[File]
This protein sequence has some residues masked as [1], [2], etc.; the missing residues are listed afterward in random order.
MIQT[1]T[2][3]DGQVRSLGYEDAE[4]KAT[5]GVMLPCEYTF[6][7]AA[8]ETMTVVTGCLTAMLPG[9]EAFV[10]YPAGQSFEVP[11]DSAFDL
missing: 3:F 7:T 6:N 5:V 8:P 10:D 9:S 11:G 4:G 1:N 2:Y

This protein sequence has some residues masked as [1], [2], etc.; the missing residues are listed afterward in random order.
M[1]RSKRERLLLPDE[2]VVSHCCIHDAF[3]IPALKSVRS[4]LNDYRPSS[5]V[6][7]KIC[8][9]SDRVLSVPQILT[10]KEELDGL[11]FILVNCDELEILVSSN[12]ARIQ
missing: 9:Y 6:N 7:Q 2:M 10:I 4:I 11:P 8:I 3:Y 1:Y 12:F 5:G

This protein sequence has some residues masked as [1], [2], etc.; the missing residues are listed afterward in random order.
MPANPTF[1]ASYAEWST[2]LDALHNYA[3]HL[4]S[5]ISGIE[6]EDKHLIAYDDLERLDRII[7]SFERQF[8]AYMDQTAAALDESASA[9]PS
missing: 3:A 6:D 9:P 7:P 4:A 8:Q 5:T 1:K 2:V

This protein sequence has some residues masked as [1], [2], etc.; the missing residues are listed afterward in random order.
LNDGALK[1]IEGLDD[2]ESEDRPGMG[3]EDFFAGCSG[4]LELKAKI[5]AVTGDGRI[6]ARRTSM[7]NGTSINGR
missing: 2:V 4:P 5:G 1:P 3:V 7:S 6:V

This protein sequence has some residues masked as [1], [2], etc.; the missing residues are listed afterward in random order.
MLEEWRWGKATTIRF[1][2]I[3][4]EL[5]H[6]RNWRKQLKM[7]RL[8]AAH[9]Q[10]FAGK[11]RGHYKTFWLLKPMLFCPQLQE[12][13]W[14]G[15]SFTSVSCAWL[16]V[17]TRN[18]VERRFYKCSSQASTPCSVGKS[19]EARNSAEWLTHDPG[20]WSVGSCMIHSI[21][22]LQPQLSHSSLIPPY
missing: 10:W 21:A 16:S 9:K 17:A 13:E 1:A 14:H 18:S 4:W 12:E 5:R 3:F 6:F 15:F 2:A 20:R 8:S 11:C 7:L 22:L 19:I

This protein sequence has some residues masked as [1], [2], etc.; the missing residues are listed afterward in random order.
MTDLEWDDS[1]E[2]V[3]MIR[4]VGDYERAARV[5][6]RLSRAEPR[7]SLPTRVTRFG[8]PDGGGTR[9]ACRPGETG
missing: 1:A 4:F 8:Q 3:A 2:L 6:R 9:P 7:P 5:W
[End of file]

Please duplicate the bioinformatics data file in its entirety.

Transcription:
This protein sequence has some residues masked as [1], [2], etc.; the missing residues are listed afterward in random order.
MIQT[1]T[2][3]DGQVRSLGYEDAE[4]KAT[5]GVMLPCEYTF[6][7]AA[8]ETMTVVTGCLTAMLPG[9]EAFV[10]YPAGQSFEVP[11]DSAFDL
missing: 3:F 7:T 6:N 5:V 8:P 10:D 9:S 11:G 4:G 1:N 2:Y

This protein sequence has some residues masked as [1], [2], etc.; the missing residues are listed afterward in random order.
M[1]RSKRERLLLPDE[2]VVSHCCIHDAF[3]IPALKSVRS[4]LNDYRPSS[5]V[6][7]KIC[8][9]SDRVLSVPQILT[10]KEELDGL[11]FILVNCDELEILVSSN[12]ARIQ
missing: 9:Y 6:N 7:Q 2:M 10:I 4:I 11:P 8:I 3:Y 1:Y 12:F 5:G

This protein sequence has some residues masked as [1], [2], etc.; the missing residues are listed afterward in random order.
MPANPTF[1]ASYAEWST[2]LDALHNYA[3]HL[4]S[5]ISGIE[6]EDKHLIAYDDLERLDRII[7]SFERQF[8]AYMDQTAAALDESASA[9]PS
missing: 3:A 6:D 9:P 7:P 4:A 8:Q 5:T 1:K 2:V

This protein sequence has some residues masked as [1], [2], etc.; the missing residues are listed afterward in random order.
LNDGALK[1]IEGLDD[2]ESEDRPGMG[3]EDFFAGCSG[4]LELKAKI[5]AVTGDGRI[6]ARRTSM[7]NGTSINGR
missing: 2:V 4:P 5:G 1:P 3:V 7:S 6:V

This protein sequence has some residues masked as [1], [2], etc.; the missing residues are listed afterward in random order.
MLEEWRWGKATTIRF[1][2]I[3][4]EL[5]H[6]RNWRKQLKM[7]RL[8]AAH[9]Q[10]FAGK[11]RGHYKTFWLLKPMLFCPQLQE[12][13]W[14]G[15]SFTSVSCAWL[16]V[17]TRN[18]VERRFYKCSSQASTPCSVGKS[19]EARNSAEWLTHDPG[20]WSVGSCMIHSI[21][22]LQPQLSHSSLIPPY
missing: 10:W 21:A 16:S 9:K 17:A 13:E 1:A 14:H 18:S 4:W 12:E 5:R 3:F 6:F 15:F 2:A 20:R 8:S 11:C 7:L 22:L 19:I

This protein sequence has some residues masked as [1], [2], etc.; the missing residues are listed afterward in random order.
MTDLEWDDS[1]E[2]V[3]MIR[4]VGDYERAARV[5][6]RLSRAEPR[7]SLPTRVTRFG[8]PDGGGTR[9]ACRPGETG
missing: 1:A 4:F 8:Q 3:A 2:L 6:R 9:P 7:P 5:W